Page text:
As a general rule it takes months of accumulated dust and grime for them to take on a real presence. But they are worth the trouble. They dance on the currents of air and eventually spin into a whole world of interesting sculptural shapes when left long enough. History has its uses. They are quite beautiful in an organic kind of way.

dust on the window screens

dust on the window screens

Magnetic once again

Magnetic once again

I am irrational to the bone

A prehistoric collision of

Divine thunder dark with cloud

A stone woman burnt earth

Body scorched by life love flame

Sacred descent hand

Touching hand

Warm with certainty.

nude oil on canvas

nude oil on canvas

Another bit of prose from last November, somehow with all the fall birds migrating, dozens of crows, juncos, cedar waxwings, redwing black birds, all manner of sparrows and thrushes it felt right.

Decisions, Decisions

I always leave the framing of my work in the skilled hands of Bill and Andrew of Strand Fine Art.

Having made all the decisions in the works creation I find I simply can’t make the final one of framing.

It seems there is a threshold on how many decisions you can make in a day, in a life before you start making ones that are questionable. This rings true to me.

Georgia O’Keeffe always wore black or white, she decided not to make the decision every day on what colour to wear. As artists it’s true it is hard work to decide what colour to put on the end of your brush.

But with discipline and a lifetime of practice often comes grace, then the work flows from eye to hand without conscious thought, the decision is made in the ether of endless possibilities.

At age seventy eight she exhibited mammoth cloud paintings ; ”she seemed to levitate above the concerns of most mortals as she immersed herself in the grandeur of nature”, the paintings “objects of quiet delight and contemplation”.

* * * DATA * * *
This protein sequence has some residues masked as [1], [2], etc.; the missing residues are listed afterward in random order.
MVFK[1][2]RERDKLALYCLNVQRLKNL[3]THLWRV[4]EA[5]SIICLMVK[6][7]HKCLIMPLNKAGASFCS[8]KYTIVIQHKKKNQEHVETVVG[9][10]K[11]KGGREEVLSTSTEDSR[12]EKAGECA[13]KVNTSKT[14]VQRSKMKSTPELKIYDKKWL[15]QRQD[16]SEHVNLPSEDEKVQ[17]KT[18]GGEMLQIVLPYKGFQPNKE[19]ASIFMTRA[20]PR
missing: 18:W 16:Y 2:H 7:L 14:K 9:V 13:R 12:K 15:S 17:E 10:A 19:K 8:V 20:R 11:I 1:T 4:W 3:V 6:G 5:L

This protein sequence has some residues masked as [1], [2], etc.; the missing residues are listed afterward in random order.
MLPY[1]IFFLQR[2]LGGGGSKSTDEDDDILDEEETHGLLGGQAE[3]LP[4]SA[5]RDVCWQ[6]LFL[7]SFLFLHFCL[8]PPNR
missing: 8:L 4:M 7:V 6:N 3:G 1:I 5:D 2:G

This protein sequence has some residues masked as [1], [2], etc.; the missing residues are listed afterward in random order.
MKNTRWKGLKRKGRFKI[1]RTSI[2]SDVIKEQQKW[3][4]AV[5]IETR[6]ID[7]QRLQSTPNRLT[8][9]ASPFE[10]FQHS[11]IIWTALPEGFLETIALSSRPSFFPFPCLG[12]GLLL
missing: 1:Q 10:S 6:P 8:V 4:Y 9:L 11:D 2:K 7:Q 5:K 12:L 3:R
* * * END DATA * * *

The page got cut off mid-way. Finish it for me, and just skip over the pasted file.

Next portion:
Balancing Acts

Balancing Acts

(1 pg. 391 Portrait of an Artist, A Biography of Georgia O’Keeffe author Laurie Lisle

Art alleviates pain

Published in 1956

This illustration reminds me of Frida Kahlo’s paintings. I wonder if she would approve?

We saw the film Frida recently and I was reminded that the first  time I saw her work outside of a book I was stunned at how small in size they were, many no more than twelve inches square. But now I realize she started painting to alleviate pain; her father’s idea. She was bed ridden for more than a year as a young woman, it makes sense they would be small.

In Walking on Water, Madeleine L’Engle also talks about the ability of art to relieve pain. Her granddaughter was struck by a truck, with serious head injuries no pain medication was possible, so the family spent hours at a time, for days and then weeks reading to her as she slowly recovered. Her continued refrain is heart wrenching, “Please read me another story”.

Acclaimed Haida master sculptor Bill Reid in later life suffered from Parkinson’s, but if active in his studio had no loss of motor control.

The creative process is still a little understood thing, how wonderful is that?

The illustration is from In Search of Adam, very outdated as it was published in 1956, but with very good black and white photographs.